As a 20-year-old newlywed, I felt irrationally confident about my marriage expertise. Seeking to impart some of that wisdom on my surely receptive Facebook friends, I posted the quote, “Love is when another person’s happiness is more important than your own.”
Young and still in the honeymoon period, that seemed accurate. A more experienced friend responded that wasn’t a good mentality. Although the words of caution gave me something to think about, they didn’t make sense at the time. I hadn’t yet learned how to separate my mood from my partner’s or why that was an important skill.
Besides, that quote was easy for me to post: Although I struggled with depression, I only knew my partner to be cheerful. Saying I wanted him to be happy was like saying I wanted him to have blonde hair or be a hard worker. As far as I knew, it was just one of his unwavering traits. Then, a couple of years into our marriage, my husband began to experience depression. Suddenly I found myself on the other side, trying to support him while maintaining my own mental wellbeing. It was then I understood what that Facebook friend tried to tell me: Tying your happiness entirely up with another person’s is dangerous.
Thankfully, there are ways to manage when two partners struggle with depression, marriage and family therapist Jessica Wade assured me. “It doesn’t have to drag you both down when only one of you is experiencing an episode,” she said. “Remember that your partner’s ailment is not yours.”
Other professionals I spoke with shared some practical tips for coping when a couple battles depression.
Have your own resources
Like most spouses, my husband is my most valued confidant. When one of us is struggling with depression, though, the reality is those heavy emotions can weigh down the other person. In those instances, licensed marriage and family therapist Lisa Bahar said it helps to have separate support systems. That autonomy, she explained, “Serves as a ‘harm reduction’ plan, due to the high potential of one spouse’s depression activating the other spouse’s depression.” She suggested thinking of three people you can turn to when depressed and then giving that list to your partner so he or she can facilitate contact if necessary.
Don’t withdraw from the relationship
I know when I’m depressed, my instinct is to shut down. That’s a mistake, marriage and family therapist Vonda Schaefer told me. “Don’t give into that call to isolate and withdraw from your spouse,” she said. “Not only will your depression worsen, but your marriage will be weakened.” Even if you aren’t feeling up for deep conversation, Schaefer said to find small ways to stay engaged. She suggested planning healthy meals together—a win-win scenario because nutritious foods can help shorten the duration of a depressed period and “sharing the load of life” reminds us that we aren’t alone.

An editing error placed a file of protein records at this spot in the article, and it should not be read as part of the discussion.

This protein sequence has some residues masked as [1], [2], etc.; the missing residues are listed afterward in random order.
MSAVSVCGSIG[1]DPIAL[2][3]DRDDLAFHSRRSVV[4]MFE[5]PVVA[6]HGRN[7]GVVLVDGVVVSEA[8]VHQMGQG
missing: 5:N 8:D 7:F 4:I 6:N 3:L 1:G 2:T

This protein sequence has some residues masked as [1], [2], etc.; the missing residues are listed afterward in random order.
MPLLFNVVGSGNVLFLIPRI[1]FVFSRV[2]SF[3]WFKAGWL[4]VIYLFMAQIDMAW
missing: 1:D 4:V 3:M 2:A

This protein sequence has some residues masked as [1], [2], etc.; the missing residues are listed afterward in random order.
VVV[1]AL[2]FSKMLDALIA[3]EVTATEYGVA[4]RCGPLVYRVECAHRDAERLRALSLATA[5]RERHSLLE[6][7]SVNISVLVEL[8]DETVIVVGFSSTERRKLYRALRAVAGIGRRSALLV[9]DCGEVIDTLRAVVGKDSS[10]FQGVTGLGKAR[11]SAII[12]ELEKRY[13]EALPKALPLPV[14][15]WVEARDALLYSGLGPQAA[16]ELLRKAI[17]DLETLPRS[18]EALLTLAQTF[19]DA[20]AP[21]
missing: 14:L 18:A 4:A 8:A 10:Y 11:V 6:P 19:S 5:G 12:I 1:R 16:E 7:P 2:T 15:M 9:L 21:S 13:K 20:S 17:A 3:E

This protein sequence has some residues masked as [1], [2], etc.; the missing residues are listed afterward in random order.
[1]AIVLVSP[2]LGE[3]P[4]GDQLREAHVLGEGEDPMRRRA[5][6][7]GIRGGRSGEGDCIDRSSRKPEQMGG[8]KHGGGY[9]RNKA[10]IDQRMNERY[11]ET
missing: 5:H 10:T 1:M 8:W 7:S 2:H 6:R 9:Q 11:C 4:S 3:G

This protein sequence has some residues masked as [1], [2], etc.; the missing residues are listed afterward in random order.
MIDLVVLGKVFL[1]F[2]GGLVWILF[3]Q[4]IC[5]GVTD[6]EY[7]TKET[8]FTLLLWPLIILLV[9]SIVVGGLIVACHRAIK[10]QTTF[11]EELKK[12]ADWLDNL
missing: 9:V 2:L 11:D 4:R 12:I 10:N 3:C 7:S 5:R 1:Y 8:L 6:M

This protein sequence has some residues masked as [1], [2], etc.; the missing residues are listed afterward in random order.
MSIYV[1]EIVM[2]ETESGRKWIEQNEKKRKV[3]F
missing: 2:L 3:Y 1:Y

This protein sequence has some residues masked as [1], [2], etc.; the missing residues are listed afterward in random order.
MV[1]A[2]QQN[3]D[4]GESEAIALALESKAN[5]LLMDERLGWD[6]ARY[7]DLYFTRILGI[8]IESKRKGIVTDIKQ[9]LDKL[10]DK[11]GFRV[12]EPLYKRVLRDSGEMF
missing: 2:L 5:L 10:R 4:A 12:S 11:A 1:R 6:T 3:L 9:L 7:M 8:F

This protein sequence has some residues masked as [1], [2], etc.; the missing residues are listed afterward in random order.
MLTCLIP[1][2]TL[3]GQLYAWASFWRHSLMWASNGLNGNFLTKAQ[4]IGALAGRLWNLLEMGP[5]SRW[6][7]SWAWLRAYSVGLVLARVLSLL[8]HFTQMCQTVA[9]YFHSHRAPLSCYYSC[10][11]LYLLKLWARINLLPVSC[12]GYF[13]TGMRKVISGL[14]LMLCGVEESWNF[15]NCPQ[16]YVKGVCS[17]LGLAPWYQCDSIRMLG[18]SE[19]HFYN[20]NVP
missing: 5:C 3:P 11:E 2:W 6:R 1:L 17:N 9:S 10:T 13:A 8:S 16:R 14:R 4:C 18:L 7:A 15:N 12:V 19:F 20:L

Maintain your duties when depressed
Before reaching a crisis point, Wade recommends reaching an agreement about goals—down to the specifics of when to get out of bed or how much television to watch. Then put that written daily routine someplace readily visible so you can both remain accountable. Sure, keeping the house clean is nice, but the main goal of this is for the note to serve as a “written reminder to keep living.”
I'm most able to help him when I'm taking the time to help myself.
Wade said many of her clients who struggle with depression “focus on a caged and stuck perception,” which prevents them from experiencing life—and their relationships—to the fullest. In these instances, Wade commonly recommends meditation, prayer, or starting a gratitude journal. This, she explained, “Can be helpful to moving a person’s focus from the problem, depression, and back to living his or her life.”
Keep up with your personal life
When my husband struggled with depression, my instinct was to throw myself into the situation and do whatever it took to make him feel better. As difficult as it may be, Wade said it’s essential to maintain your own hobbies and interests. The cost of neglecting those may be a recurrence of depression in you—and it won’t help your partner, either.
Now that I know this, I see red flags all over the quote I’d posted on Facebook. Yes, I want my partner to be happy, but I also know I’m most able to help him when I’m taking the time to help myself.
The author of this post is an editorial contributor to Headspace. These are their views, experiences and results and theirs alone. This contributor was paid for their writing.